This might be one of my all-time favorite quotes:
“We don’t believe the future is in warranties, but in service and support,” says Conor O’Sullivan, senior vice president, AmTrust Innovation Labs.
Integrators should take note of this. Entire warranty/insurance companies are saying that their own business models are being disrupted and they are pivoting towards providing support. The best integrators in the industry will recognize this same thing and gain the confidence to lead their relationships with service.
I agree with almost everything in the article, almost. In the 20 years I have been in this business, I have NEVER been asked about certification, not once. 99% of my customers have never heard of CEDIA, or HTA, much less any certification. The only thing most are interested in when it comes to certification is insurance and licensing. Selling is an interesting concept when it comes to the very rich. Like the article says, the vast majority of my customers have never heard of the products I am selling them. Selling the experience is of utmost importance. Letting them know they are not going to have issues with their products is paramount, as is the ease of use for them. There is a tactic I use when trying to explain to them they are getting the best products they have never heard of is from a purely selfish point of view. I let them know that, in addition to a great experience, the reason I choose to sell them the best equipment available is because I don’t want to get that Saturday night phone call when their system craps out. The higher the quality of products, the less likely there will ever be that phone call. I add that all quality integrators do the same thing. It adds a bit of levity, and shows the owner that his experience is directly linked to my own. It gains their trust while not sounding like a pitch to spend more money. The interesting thing is I am telling them the truth, and they know it.
While I agree with most of the points in the article, I’d love to know what the value of a CEDIA certification is? Nobody other than industry insiders even knows what it is. CEDIA has done a piss poor job of marketing the value of hiring a “certified” technician. Errr…Someone who paid $500.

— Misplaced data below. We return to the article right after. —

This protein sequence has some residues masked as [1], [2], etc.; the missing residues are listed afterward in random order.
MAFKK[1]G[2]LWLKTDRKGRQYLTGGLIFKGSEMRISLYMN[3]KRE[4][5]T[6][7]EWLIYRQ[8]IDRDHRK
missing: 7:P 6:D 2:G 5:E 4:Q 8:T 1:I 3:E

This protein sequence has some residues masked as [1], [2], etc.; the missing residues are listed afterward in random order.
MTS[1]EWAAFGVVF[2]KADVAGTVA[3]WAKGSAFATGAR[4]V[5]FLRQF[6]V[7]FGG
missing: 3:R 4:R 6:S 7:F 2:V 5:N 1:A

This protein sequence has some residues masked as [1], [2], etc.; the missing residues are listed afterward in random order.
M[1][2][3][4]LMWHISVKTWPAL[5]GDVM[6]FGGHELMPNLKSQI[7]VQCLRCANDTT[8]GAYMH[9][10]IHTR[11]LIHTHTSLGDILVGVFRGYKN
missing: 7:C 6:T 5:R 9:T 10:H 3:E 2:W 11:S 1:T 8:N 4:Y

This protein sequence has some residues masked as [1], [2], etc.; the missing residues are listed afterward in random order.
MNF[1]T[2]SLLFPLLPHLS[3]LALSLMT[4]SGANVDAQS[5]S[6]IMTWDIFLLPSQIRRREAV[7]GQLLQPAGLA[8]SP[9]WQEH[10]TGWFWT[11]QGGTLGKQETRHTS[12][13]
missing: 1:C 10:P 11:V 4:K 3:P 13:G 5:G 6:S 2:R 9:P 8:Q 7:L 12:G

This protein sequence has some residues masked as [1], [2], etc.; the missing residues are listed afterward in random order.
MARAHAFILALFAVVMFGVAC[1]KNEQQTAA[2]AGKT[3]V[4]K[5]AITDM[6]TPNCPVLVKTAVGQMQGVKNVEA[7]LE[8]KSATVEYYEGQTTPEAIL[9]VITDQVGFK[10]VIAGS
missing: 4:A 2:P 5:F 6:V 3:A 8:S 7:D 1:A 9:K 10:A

Now, if you’re using CEDIA to learn the trade, then I suppose there is some value. But if you think slapping that CEDIA logo on your website, business cards, and vans is going to get you any new business, think again. Spend the money elsewhere.
But hey, CEDIA has got a sweet new building in Indy going up.
Wow. Not one word about the most significant upgrade this unit has over the NR1608…but the picture at the top tells the tale. Marantz is now including phono inputs on ALL of it’s AVRs now! No longer is the feature restricted to just the high end models. Additionally, Marantz has added full web-based controls, and Smart Remote Management (although I am not sure what that entails). They have also promised support for Apple’s Airplay 2 via a firmware update.
If you use a group that’s as small as the CE Pro Top 100, you have no choice but to think that the good ones are a small percentage of the industry. How many integrators are working in the US? If the number of distributors is any indication, a lot more than you seem to have considered.
If you want to see where a problem lies, look into the electricians who have branched out to attempting to do AV work. They have a total lack of understanding when it comes to cable routing and grounding for communication equipment but it doesn’t seem to keep them from thinking they can do it- hey, it’s only a matter of installing more cables, right?